The European Society of Cardiology guidelines recommend the implementation of nurse-led heart failure programs to achieve optimal management of patients with congestive heart failure (CHF). In this analysis, we aimed to systematically show the impact of nurse-led interventions (NLI) on re-admission and mortality in patients with CHF (reduced ejection fraction).
Publications reporting the impact of NLI on readmission and mortality in patients with CHF were carefully searched from electronic databases. Rehospitalization and mortality were the endpoints. For this analysis, the latest version of the RevMan software was used. Risk ratios (RR) with 95% confidence intervals (CI) were used to represent data following analysis.
A total number of 3282 participants with CHF were included in this analysis. A total of 1571 patients were assigned to the nurse-led intervention group whereas 1711 patients were assigned to the usual care group. The patients had a mean age ranging from 50.8 to 80.3 years. Male patients varied from 27.3% to 73.8%. Comorbidities including hypertension (24.6%-80.0%) and diabetes mellitus (16.7%-59.7%) were also reported. Patients had a mean left ventricular ejection fraction varying from 29.0% to 61.0%. Results of this current analysis showed that rehospitalization (RR: 0.81, 95% CI: 0.74-0.88; P = .00001) and mortality (RR: 0.69, 95% CI: 0.56-0.86; P = .0009) were significantly lower among CHF patients who were assigned to the nurse-led intervention. Whether during a shorter (3-6 months) or a longer (1-2 years) follow up time period, rehospitalization for shorter [(RR: 0.73, 95% CI: 0.65-0.82; P = .00001) vs for longer (RR: 0.81, 95% CI: 0.72-0.91; P = .0003) respectively] and mortality for shorter [(RR: 0.55, 95% CI: 0.38-0.80; P = .002) vs longer follow up time period (RR: 0.76, 95% CI: 0.58-0.99; P = .04) respectively] were significantly lower and in favor of the nurse-led interventional compared to the normal care group.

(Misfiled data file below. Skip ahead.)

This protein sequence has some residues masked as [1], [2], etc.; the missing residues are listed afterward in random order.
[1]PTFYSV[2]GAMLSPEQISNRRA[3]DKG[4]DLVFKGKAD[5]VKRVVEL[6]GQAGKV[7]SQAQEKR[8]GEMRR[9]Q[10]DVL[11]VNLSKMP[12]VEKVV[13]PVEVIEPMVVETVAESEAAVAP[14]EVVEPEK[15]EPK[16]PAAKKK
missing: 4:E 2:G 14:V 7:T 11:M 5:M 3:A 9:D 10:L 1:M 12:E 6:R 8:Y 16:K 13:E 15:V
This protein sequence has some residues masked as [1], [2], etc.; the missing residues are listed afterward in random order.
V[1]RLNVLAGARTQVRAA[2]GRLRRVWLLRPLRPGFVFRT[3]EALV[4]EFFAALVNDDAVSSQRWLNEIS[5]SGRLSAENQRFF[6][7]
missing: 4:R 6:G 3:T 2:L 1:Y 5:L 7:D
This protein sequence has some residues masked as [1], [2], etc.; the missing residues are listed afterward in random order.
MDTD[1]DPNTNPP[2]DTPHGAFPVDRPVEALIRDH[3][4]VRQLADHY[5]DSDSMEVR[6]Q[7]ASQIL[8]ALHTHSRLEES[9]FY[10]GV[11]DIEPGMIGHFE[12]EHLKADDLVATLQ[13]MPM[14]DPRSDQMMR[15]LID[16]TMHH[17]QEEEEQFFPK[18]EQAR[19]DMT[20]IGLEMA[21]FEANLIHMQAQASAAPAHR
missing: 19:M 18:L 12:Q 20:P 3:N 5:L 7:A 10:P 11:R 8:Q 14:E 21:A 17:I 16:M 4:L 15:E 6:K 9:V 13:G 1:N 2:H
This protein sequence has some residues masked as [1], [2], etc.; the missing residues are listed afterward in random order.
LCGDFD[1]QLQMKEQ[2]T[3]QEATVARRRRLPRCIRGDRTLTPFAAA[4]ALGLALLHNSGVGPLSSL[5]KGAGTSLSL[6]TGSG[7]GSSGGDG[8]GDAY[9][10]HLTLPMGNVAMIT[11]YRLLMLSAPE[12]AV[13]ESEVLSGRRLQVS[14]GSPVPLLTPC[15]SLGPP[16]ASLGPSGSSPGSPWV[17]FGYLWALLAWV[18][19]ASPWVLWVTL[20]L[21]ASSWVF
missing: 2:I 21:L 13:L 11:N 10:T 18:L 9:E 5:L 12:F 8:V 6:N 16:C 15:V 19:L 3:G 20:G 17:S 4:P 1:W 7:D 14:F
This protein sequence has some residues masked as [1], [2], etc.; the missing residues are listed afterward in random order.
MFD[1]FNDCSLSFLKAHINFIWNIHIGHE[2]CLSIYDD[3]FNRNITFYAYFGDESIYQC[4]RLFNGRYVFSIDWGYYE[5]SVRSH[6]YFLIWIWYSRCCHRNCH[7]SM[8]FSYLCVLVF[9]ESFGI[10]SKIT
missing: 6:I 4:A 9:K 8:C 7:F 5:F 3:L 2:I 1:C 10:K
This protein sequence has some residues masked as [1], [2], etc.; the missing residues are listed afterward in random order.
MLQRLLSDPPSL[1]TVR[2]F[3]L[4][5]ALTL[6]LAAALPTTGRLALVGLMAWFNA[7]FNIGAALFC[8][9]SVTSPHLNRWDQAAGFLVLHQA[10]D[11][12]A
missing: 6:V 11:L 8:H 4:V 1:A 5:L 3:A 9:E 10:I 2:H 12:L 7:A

This systematic review and meta-analysis of randomized controlled trials showed that NLI had significant impacts in reducing the risk of rehospitalization and mortality in these patients with CHF (reduced ejection fraction). Hence, we believe that nurse-led clinics and other interventional programs would be beneficial to patients with heart failure and this practice should, in the future be implemented to the health care system.